New York State Fair Science Exhibit and Demonstration 2010

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A New High Visibility Location

For 2010, The New York State Fair placed me in a brand new and highly visible location.  I am still in the Time Warner Science and Technology Building, Hall of Medicine, but I now have my own private corner which provides me with very high exposure and a greatly increased flow of traffic. 

I was also able to surreptitiously bump out my allocated space from a very cramped 10'x10' box to a roomier 11'x11' - a 20% increase in usable floor space!  One drawback of my new location was that I had to stretch my exhibit to serve 2 sides of the "square"; but I was now very close to the bathrooms (a big plus).  I would like to thank Paul Husted who attended The Fair every day and assisted with the exhibit allowing me to take much needed lunch breaks.


All set up and ready to go... The new Space Science & History set-piece protected the corner of my display space; the unique Space Shuttle Main Engine Main Fuel Valve (SSME-MFV) artfact is displayed right in front. At the last minute I added my Cody variation of a Hargave box kite to give the space some height and depth. Lawrence Hargrave, an early Austrlian aviation pioneer, also experimented with harmonographs. The original Saul Bass poster (on the wall) is from the movie "Vertigo" and features a harmonogram.

The new rotating Space Science & History display was very popular. I did have some trouble with the Moon, Mars and Mercury Meteorites Display panel because kids tugged on the magnifying lamp which kept coming loose.

Here I am carefully setting the pendulums in motion to crank out another unique harmonogram.

The harmonograph performed flawlessly as usual. This view shows the overhead mirror which passers by utilized to observe the harmonograms as they were being rendered by the pendulums.

Who's that in the mirror?

Viewing stereoscopic harmonograms through the Topcon stereoscope. The stereoscope allows one to observe a pair of flat harmonograms as a 3-dimensional image.

Watching the drawing machine, it takes an average of about 5-7 minutes to create a new harmonogram.

Discussing physics...

Every 20 minutes or so I would perform my really cool laser demonstration.

People watching. I really enjoy doing The Fair; I get to meet many people and show them lots of fascinating stuff.

You can't do physics without a bit of smoke and mirrors.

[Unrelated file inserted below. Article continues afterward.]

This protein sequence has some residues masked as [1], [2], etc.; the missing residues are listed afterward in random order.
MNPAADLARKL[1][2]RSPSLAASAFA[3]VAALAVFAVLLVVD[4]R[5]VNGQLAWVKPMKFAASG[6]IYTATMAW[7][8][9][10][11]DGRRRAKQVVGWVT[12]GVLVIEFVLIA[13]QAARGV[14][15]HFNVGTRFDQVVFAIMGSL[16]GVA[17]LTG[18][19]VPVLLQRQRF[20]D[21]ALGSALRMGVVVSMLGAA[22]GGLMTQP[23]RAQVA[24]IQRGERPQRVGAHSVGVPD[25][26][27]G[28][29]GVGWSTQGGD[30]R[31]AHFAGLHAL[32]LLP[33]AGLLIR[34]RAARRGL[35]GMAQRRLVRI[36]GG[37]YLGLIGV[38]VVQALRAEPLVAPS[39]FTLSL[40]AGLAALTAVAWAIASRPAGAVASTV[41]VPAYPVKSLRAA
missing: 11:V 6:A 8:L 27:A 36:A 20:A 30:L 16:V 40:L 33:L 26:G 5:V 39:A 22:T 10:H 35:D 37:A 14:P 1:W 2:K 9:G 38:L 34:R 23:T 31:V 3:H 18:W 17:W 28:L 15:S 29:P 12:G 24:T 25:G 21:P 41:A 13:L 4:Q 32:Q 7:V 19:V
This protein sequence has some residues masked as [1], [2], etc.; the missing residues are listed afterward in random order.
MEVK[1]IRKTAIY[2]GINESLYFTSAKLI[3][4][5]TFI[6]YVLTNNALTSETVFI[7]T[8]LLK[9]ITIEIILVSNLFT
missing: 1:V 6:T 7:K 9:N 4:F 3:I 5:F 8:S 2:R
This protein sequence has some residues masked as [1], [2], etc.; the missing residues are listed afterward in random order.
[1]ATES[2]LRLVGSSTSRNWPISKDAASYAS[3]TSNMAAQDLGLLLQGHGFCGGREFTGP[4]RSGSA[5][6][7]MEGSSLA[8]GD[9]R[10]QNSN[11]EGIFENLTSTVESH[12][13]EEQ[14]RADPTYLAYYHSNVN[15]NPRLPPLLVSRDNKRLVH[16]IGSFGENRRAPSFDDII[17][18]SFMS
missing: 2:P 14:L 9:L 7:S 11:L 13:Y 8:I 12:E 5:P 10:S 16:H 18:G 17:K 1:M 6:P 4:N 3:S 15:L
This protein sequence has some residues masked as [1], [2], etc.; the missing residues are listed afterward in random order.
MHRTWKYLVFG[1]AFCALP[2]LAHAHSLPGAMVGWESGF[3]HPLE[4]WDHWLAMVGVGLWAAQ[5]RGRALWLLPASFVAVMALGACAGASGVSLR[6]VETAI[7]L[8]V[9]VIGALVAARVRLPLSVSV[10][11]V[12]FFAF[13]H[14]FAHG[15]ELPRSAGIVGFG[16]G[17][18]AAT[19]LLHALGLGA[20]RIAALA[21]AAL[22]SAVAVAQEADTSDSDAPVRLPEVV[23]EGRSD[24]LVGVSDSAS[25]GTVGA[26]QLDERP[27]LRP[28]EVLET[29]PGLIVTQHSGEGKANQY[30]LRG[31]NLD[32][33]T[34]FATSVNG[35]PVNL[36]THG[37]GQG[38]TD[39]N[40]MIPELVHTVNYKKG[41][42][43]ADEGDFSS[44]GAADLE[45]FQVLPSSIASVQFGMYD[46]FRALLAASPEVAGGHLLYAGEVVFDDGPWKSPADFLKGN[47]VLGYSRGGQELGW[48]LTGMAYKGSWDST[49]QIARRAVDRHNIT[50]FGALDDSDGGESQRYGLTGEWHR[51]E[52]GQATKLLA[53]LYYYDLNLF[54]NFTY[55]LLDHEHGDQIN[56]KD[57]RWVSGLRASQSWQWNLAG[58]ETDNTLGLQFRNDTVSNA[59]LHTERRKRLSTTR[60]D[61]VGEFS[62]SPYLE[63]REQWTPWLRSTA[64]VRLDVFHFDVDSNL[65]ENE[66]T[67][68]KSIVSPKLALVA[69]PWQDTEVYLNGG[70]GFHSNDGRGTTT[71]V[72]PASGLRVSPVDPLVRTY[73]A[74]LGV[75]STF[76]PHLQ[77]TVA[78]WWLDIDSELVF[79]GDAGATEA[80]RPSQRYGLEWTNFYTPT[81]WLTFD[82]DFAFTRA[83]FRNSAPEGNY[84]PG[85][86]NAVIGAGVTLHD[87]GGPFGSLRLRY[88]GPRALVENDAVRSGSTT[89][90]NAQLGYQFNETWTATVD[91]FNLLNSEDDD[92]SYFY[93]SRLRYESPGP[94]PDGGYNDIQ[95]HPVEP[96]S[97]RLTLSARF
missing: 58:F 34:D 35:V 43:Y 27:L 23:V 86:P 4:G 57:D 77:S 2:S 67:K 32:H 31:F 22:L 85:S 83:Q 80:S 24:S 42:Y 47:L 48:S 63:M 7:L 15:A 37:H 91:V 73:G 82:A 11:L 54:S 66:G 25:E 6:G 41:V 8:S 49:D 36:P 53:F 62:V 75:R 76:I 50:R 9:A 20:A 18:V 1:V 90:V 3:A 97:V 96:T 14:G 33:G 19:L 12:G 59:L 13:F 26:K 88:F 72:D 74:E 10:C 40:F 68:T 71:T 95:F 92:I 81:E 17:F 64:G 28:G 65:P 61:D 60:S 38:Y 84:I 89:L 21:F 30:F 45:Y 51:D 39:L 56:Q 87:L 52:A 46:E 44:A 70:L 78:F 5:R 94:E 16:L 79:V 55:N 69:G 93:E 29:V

I bounce the laser light between optical mirrors mounted on tuning forks and rotating prisms. This demonstration replicates Lissajous' elegant 1855 experiment. The smoke allows one to observe the path of the reflected laser light beam.

When I got bored I would do a little floor show and create flash-booms with some simple chemical reactions. I dispensed a pinch of CaC2 (Calcium Carbide, a hygroscopic salt) into water and ignited the acetylene gas this released.

The green laser spot on the wall (top, right of center) is a real time lissajous curve projection!

3D anaglyphic stereoptic harmonographs and photosensitivity seizure warning.

Real money! This is a display of foreign currency which utilizes Harmonograph generated security lines instead of the more common Mechanograph lines which appear on all American currency and scripophilly.

Lots of fun physics toys to entertain the masses.

Using the anaglyph glasses to view the stereoscopic harmonograms.

Front table (this is actually the box for my massive antique Cave Astrola telescope): L to R; two Moire pattern special effect demonstrations; Topcon Stereoscope; tip jar. Underneath is a large first-aid kit which also serves as a stool (when slid out) so the kids can reach the stereoscope eyepiece.

Passers by...

Removing a finished drawing.

Essential support equipment and supplies. A library to assist with the inevitable tough math and physics questions, a big fire extinguisher and a well stocked tool box for the occasional mechanical issues.

Overhead mirror.

Side view. The Time Warner Hall can be seen to the right and the bathrooms are behind my exhibit.

Do I look fat in this picture?

This is the magnifying lamp on the meterite and Apollo 11 artifact display which gave me problems throughout The Fair. I will rethink this design for next year.

I would like to thank Jeff Bachstein of Bach Photography, North Syracuse, NY and his commercial photographer Daniel Michaels for taking most of the splended images on this page. I would also like to sincerely thank the NYSF for donating me this wonderful space to exhibit my physics collection, and especially Building Manager Vinnie Bova and his staff who provided excellent support and after hours security during the run of The Fair.

Harmonograph plaque; I designed and built this apparatus for a course in Product Design in 1977 while an undergrad at Southern Illinois University-Carbondale.

Harmonogram scan from the 2010 NYSF.